Hemoglobin structure, review & Types of normal hemoglobin
Hemoglobin consists of Heme (It is an iron-porphyrin compound composed of Porphyrins and iron), and Globin (protein part or apoprotein), The transport of O2 is based on a physical interaction between molecular O2 and iron of heme to provide reversible association. Types of normal hemoglobin are Adult hemoglobin, Glycosylated hemoglobin (Hb A1c), and Fetal hemoglobin.
Heme is an iron-porphyrin compound composed of Porphyrins and iron, Porphyrins are cyclic compounds derived from the porphin nucleus made of 4 pyrrole rings linked by 4 methenyl bridges (-CH=) labelled α, β, γ, and δ. The porphyrins found in nature are compounds in which side chains are substituted for the hydrogen atoms in the porphin nucleus. These are different types of porphyrins. Only types I and III occur in nature:
Type I isomer: The substituent groups attached to the 4 pyrrole rings are symmetrically arranged such as (AP.AP.AP.AP). Type III isomer: The substituent groups attached to the 4th pyrrole ring are arranged in the reverse order, e.g. (AP, AP, AP, PA). The biologically important porphyrin in heme and cytochrome are type III isomers.
Iron is present in the ferrous state (Fe++) and is linked to 4 nitrogen atoms of 4 pyrrole rings. Also, there are 2 additional bonds called 5th and 6th coordination bonds. These two bonds are located on each side of the heme plane (perpendicular to the heme plane).
The 5th position is linked to the nitrogen atom of the imidazole ring of proximal histidine. while the 6th position is bound to oxygen in HbO2 and empty in deoxyhemoglobin (Hb) (unoccupied). The 4 pyrrole rings are attached to side chains called methyl, Vinyl, methyl, Vinyl, methyl, propionyl, propionyl, methyl. (M, V, M, V, M, P, P, M).. The transport of O2 is based on a physical interaction between molecular O2 and iron of heme to provide reversible association.
Globin (protein part or apoprotein) is a simple protein (histone) which is characterized by its high content of histidine and lysine, Globin is composed of four polypeptide chains 2α & 2β chains, The α-chain contains 141 amino acids & β-chain contains 146 amino acids.
Each β-polypeptide chain is folded into 8 right-handed termed A-H starting from NH2-terminal, while α-subunit is folded into 7α-helices. The ratio of heme to globin is 4: 1. So, each heme moiety is linked to one peptide chain.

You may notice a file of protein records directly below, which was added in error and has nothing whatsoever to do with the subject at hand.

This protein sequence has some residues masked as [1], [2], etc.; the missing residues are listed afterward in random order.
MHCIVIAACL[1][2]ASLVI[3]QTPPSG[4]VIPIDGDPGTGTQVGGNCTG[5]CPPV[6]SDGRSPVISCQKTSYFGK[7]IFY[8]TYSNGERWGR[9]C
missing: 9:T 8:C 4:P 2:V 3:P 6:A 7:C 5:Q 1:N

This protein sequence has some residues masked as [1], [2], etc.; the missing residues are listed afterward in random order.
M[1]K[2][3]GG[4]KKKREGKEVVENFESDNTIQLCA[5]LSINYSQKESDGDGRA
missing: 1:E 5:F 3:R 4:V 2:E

The myoglobin-hemoglobin family of proteins has produced a way in which Fe++ can be bounded to the proteins so as to produce an O2 binding site. Hemoglobin protects the O2 binding Fe++ from irreversible oxidation by providing environments in which the first step of an oxidation reaction ( the binding of oxygen) is permitted, but the final step (oxidation) is blocked.
Types of normal hemoglobin
Adult hemoglobin. There are 2 types of HbA1 and HbA2. Major adult hemoglobin: Hb A1 (α2 β2) contains 2 alpha chains and 2 beta chains. This hemoglobin A1 constitutes 95-97% of the total hemoglobin. Minor adult hemoglobin: Hb A2 (α2 δ2) contains 2 α-chains and 2 δ-chains. Hb A2 forms about 2-4% of total hemoglobin. In the δ-chains, there is more than one amino acid different than those in β-chains. e.g. arginine residue at the position 16 instead of glycine which is normally present in the beta chain.
Glycosylated hemoglobin (Hb A1c) is a modified form of hemoglobin similar to hemoglobin A1 but it contains glucose linked to ε amino group present on lysyl residues and at the NH2-terminal ends. The reaction is non-enzymatic and its rate depends on the concentration of glucose.
It is present in normal value 5% of the total hemoglobin. This percentage is increased in prediabetic and diabetic patients up to 8-14 %. Thus, glycohemoglobin gives an idea about the blood glucose level during the last three months and is useful in the assessment of diabetic control.
Fetal hemoglobin = HbF (α2γ2) is present normally in newborn and early fetal life. At the age of 7 months, 90 % of fetal hemoglobin is replaced by adult hemoglobin (HbA1). It contains 2 alpha chains and 2 gamma chains. In the gamma chain, there is more than one amino acid different from those in β-chain e.g. His21 residue is ser21. HbF has a great affinity for O2 under physiological conditions because γ-chains do not bind 2,3 BPG well. BPG is responsible for lowering the O2 affinity of Hb and allowing Hb to release O2 at the typical PO2 of tissues.
Blood constituents & Physical properties, Sources & functions of plasma proteins
Red blood cells (Erythrocytes) structure & function, Myeloid tissue & Bone marrow
Erythropoiesis, Hemopoiesis, Hemoglobin & Roles of red cells in oxygen transport
Abnormal types of hemoglobin, Sickling of RBCs, Types & causes of methemoglobinemia
Heme biosynthesis & Disorder, Types of porphyrias, Fate of RBs & Catabolism of Hemoglobin